6

We have an tag. Although it has no tag wiki, it's clearly for questions relating to the SATs. I'm afraid, however, that this doesn't tell us very much about the actual questions, and in several cases it's the only tag on a question.

I think that it's an example of what Jeff Atwood calls a "meta tag":

If the tag can’t work as the only tag on a question, it’s probably a meta-tag.

That seems to apply here. What's more, most of the questions tagged this way aren't particularly high quality. I'm not sure it's a helpful tag to browse through.

Should we get rid of this tag? Or does it serve a purpose?

| |
4

I don't see the need to have a tag tied to a specific exam like the SAT. However, we do seem to get a lot of questions asking for an explanation about a question found in a practice exam for some standardized English test. I wonder if it wouldn't be worth have an tag, for questions inspired by such practice exams, where the O.P. can't understand the answer provided in the answer key. I don't mind those questions being asked here, but I've always thought it would be best if the OPs who ask such questions would just declare this is from a practice exam, rather than present it like they found it in a newspaper article or something.

Now, if I can only figure out how to delete unwanted tags, or rename a tag...

| |
  • The "merge tag" page for moderators also works for renaming tags. You merge an old tag into a new empty tag. I think deleting tags has to be done by hand, but SE employees can "burninate" a tag (remove it from the site entirely without bumping any questions, and prevent it from ever being used again). – snailplane Aug 19 '14 at 8:56
  • snail - Done. Many thanks. – J.R. Aug 19 '14 at 9:11
  • I agree the more generic tag exam-question would be better, to the extent we need anything like that at all. But I must say I've been surprised how often we get questions on ELL asking for clarification of some puzzling "exam question" where it turns out that the problem lies with incompetent (or non-fluent) test setters, rather than the learners who can't understand what answer is "correct" and why. – FumbleFingers Reinstate Monica Aug 19 '14 at 18:23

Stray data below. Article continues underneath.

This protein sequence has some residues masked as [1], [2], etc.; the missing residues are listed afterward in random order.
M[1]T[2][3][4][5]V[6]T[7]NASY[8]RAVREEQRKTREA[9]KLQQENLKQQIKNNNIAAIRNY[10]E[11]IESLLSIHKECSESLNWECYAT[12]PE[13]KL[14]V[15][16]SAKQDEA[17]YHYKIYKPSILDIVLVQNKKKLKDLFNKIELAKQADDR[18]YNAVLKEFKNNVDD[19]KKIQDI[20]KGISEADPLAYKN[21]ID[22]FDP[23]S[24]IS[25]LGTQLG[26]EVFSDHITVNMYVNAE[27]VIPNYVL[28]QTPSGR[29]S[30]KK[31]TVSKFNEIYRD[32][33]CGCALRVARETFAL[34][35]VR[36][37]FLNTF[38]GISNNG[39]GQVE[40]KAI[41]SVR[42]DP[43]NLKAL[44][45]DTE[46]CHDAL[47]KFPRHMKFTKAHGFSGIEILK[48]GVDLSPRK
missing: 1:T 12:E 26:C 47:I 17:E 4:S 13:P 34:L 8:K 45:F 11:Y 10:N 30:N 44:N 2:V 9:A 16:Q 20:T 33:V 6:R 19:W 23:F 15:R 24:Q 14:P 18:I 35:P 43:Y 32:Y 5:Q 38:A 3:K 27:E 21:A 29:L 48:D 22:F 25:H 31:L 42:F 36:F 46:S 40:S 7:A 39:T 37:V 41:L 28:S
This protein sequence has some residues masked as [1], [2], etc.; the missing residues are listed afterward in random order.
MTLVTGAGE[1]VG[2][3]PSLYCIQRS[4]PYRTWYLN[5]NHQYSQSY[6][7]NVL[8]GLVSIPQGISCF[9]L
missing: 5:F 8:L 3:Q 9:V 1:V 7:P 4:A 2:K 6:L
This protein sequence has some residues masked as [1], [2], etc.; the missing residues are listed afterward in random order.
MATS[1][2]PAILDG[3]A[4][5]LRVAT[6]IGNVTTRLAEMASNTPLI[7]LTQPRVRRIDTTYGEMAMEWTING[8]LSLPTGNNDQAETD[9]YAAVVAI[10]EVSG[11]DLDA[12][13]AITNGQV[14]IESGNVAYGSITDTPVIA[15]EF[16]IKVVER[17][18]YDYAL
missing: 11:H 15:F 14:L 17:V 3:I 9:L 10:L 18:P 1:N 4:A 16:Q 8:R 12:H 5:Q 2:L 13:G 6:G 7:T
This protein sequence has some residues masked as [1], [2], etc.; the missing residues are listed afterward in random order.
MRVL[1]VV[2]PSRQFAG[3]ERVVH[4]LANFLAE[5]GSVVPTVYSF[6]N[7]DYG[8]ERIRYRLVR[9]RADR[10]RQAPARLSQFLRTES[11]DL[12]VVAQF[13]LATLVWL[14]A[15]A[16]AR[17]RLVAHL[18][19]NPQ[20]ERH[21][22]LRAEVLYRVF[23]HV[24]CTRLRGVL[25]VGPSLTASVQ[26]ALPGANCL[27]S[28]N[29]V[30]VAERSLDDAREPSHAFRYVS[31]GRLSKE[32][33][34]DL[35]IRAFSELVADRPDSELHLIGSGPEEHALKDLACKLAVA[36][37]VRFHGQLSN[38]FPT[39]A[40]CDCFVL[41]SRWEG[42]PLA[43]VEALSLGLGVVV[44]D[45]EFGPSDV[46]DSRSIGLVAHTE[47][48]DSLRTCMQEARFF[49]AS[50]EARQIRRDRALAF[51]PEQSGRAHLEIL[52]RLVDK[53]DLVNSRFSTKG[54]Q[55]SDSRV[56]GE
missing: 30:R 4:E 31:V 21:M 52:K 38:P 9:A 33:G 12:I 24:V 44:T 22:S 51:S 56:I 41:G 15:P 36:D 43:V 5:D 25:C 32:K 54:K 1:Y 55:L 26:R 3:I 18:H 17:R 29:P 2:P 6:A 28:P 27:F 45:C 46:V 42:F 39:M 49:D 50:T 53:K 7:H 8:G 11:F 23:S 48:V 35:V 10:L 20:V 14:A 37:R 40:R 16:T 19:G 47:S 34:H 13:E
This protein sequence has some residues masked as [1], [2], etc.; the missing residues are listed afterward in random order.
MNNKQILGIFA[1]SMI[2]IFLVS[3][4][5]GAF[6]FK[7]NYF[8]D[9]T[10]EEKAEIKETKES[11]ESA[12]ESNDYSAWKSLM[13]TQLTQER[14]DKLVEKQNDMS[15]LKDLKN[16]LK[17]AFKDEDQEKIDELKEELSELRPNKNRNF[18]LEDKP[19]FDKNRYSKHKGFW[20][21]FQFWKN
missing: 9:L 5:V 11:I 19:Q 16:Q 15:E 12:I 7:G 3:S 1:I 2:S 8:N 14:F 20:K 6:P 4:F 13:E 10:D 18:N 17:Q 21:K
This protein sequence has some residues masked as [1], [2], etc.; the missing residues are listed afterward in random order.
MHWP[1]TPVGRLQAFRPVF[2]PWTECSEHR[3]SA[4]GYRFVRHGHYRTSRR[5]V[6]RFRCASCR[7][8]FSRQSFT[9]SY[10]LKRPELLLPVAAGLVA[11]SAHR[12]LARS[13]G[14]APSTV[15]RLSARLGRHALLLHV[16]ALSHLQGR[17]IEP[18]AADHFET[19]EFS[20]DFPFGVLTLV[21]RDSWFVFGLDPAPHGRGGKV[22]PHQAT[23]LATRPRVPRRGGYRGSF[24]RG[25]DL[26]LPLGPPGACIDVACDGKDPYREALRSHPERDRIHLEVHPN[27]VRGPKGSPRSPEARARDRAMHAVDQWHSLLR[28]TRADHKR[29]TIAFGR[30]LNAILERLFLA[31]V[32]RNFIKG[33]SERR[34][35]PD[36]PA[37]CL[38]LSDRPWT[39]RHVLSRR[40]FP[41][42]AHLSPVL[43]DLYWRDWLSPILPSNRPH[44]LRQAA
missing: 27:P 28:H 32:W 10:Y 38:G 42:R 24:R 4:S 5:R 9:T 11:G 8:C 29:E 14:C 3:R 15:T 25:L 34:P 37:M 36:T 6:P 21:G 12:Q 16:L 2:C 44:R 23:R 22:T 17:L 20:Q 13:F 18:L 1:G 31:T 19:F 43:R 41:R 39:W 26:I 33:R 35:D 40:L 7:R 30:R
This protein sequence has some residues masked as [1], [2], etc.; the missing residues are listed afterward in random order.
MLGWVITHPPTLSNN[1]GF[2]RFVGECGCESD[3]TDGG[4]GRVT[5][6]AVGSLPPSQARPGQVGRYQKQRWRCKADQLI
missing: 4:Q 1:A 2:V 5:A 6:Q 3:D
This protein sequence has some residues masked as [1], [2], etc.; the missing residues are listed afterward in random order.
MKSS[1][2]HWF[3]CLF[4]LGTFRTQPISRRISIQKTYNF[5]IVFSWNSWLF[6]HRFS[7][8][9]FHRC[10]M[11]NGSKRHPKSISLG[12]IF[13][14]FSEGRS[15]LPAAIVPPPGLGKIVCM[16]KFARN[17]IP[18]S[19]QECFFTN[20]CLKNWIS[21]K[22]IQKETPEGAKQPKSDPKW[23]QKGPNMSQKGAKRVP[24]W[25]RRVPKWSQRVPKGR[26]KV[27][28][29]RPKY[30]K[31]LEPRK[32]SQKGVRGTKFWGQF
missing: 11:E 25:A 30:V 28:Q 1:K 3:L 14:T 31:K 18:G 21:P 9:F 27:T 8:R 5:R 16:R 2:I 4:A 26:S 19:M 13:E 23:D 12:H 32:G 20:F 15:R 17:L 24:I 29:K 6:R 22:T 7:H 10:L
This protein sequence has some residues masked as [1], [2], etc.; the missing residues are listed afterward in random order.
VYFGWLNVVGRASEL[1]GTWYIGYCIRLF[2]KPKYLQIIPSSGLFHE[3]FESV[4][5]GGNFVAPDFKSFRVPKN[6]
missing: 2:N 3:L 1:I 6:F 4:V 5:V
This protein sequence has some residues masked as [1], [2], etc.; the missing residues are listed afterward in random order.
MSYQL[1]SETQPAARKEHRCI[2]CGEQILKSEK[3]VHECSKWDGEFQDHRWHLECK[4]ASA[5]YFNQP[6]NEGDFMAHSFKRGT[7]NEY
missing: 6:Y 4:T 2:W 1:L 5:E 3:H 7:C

• @Fumble - I agree wholeheartedly. Of course, that's one of the reasons I'd welcome such questions on ELL: when the answer is easy to the non-native, we can explain it; when the "answer" doesn't align with everyday usage, we can point that out as well. – J.R. Aug 19 '14 at 21:43
  • I can just about get my head around the idea that exam-question could be a useful tag on ELL (as opposed to being one of those justly-vilified meta-tags). But I could easily be convinced it's completely worthless, since the only context I can see where it makes any difference is when it's a bad exam question. – FumbleFingers Reinstate Monica Aug 19 '14 at 22:06
  • 1
    @Fumble - Perhaps, but it may be very hard for an English learner to know if it's a good or bad question unless/until they ask. I think those bad questions make for more interesting discussions among the regulars, but, if a learner doesn't understand, that's what we are here to help with. – J.R. Aug 19 '14 at 22:10
  • New meta. I wonder if I'm missing something. Could you explain the usefulness of the tag to me? :) – M.A.R. Nov 6 '15 at 18:38

You must log in to answer this question.

Not the answer you're looking for? Browse other questions tagged .